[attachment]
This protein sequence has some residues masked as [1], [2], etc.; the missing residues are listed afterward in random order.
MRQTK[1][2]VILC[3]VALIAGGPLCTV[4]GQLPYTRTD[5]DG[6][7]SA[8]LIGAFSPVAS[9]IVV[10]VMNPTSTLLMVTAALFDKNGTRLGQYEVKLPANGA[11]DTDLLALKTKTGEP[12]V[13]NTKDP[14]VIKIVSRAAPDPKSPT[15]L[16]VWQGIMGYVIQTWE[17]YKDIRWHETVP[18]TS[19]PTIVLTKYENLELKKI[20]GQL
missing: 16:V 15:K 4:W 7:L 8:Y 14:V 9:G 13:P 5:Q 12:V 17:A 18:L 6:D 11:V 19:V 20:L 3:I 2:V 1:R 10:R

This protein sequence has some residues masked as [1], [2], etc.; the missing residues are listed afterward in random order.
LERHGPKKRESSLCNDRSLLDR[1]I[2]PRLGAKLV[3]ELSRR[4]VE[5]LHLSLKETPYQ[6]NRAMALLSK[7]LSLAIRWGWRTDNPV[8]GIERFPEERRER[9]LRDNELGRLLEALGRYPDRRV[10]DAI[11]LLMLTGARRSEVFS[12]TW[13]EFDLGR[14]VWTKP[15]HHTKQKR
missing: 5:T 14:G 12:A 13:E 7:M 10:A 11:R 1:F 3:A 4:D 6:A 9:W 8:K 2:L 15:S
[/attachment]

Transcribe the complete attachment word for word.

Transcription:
This protein sequence has some residues masked as [1], [2], etc.; the missing residues are listed afterward in random order.
MRQTK[1][2]VILC[3]VALIAGGPLCTV[4]GQLPYTRTD[5]DG[6][7]SA[8]LIGAFSPVAS[9]IVV[10]VMNPTSTLLMVTAALFDKNGTRLGQYEVKLPANGA[11]DTDLLALKTKTGEP[12]V[13]NTKDP[14]VIKIVSRAAPDPKSPT[15]L[16]VWQGIMGYVIQTWE[17]YKDIRWHETVP[18]TS[19]PTIVLTKYENLELKKI[20]GQL
missing: 16:V 15:K 4:W 7:L 8:Y 14:V 9:G 13:P 5:Q 12:V 17:A 18:L 6:D 11:V 19:V 20:L 3:I 2:V 1:R 10:R

This protein sequence has some residues masked as [1], [2], etc.; the missing residues are listed afterward in random order.
LERHGPKKRESSLCNDRSLLDR[1]I[2]PRLGAKLV[3]ELSRR[4]VE[5]LHLSLKETPYQ[6]NRAMALLSK[7]LSLAIRWGWRTDNPV[8]GIERFPEERRER[9]LRDNELGRLLEALGRYPDRRV[10]DAI[11]LLMLTGARRSEVFS[12]TW[13]EFDLGR[14]VWTKP[15]HHTKQKR
missing: 5:T 14:G 12:A 13:E 7:M 10:A 11:R 1:F 3:A 4:D 6:A 9:W 8:K 2:L 15:S